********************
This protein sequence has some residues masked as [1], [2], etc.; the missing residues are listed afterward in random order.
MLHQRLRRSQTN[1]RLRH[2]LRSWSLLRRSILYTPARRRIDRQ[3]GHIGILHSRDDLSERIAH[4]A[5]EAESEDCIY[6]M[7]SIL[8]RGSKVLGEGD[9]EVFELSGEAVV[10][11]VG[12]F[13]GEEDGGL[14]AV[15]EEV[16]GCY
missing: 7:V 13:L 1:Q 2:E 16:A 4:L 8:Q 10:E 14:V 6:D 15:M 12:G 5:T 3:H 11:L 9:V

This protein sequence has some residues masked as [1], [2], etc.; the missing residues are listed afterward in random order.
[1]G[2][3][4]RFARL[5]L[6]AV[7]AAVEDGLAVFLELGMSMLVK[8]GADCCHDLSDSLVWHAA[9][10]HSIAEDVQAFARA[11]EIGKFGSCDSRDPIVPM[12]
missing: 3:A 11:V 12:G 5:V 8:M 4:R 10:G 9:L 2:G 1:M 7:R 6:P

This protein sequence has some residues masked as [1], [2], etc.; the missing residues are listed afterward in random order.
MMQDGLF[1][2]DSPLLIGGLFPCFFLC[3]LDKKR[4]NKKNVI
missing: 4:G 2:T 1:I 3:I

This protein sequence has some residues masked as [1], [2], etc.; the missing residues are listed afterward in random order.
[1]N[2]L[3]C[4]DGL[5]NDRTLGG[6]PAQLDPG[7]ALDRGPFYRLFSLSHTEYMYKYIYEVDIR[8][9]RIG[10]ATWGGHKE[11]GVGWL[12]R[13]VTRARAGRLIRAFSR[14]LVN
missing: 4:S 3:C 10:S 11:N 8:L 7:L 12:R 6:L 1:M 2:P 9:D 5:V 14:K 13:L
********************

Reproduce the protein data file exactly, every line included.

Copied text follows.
This protein sequence has some residues masked as [1], [2], etc.; the missing residues are listed afterward in random order.
MLHQRLRRSQTN[1]RLRH[2]LRSWSLLRRSILYTPARRRIDRQ[3]GHIGILHSRDDLSERIAH[4]A[5]EAESEDCIY[6]M[7]SIL[8]RGSKVLGEGD[9]EVFELSGEAVV[10][11]VG[12]F[13]GEEDGGL[14]AV[15]EEV[16]GCY
missing: 7:V 13:L 1:Q 2:E 16:A 4:L 8:Q 10:E 14:V 6:D 15:M 12:G 5:T 3:H 11:L 9:V

This protein sequence has some residues masked as [1], [2], etc.; the missing residues are listed afterward in random order.
[1]G[2][3][4]RFARL[5]L[6]AV[7]AAVEDGLAVFLELGMSMLVK[8]GADCCHDLSDSLVWHAA[9][10]HSIAEDVQAFARA[11]EIGKFGSCDSRDPIVPM[12]
missing: 3:A 11:V 12:G 5:V 8:M 4:R 10:G 9:L 2:G 1:M 7:R 6:P

This protein sequence has some residues masked as [1], [2], etc.; the missing residues are listed afterward in random order.
MMQDGLF[1][2]DSPLLIGGLFPCFFLC[3]LDKKR[4]NKKNVI
missing: 4:G 2:T 1:I 3:I

This protein sequence has some residues masked as [1], [2], etc.; the missing residues are listed afterward in random order.
[1]N[2]L[3]C[4]DGL[5]NDRTLGG[6]PAQLDPG[7]ALDRGPFYRLFSLSHTEYMYKYIYEVDIR[8][9]RIG[10]ATWGGHKE[11]GVGWL[12]R[13]VTRARAGRLIRAFSR[14]LVN
missing: 4:S 3:C 10:S 11:N 8:L 7:L 12:R 6:L 1:M 2:P 9:D 5:V 14:K 13:L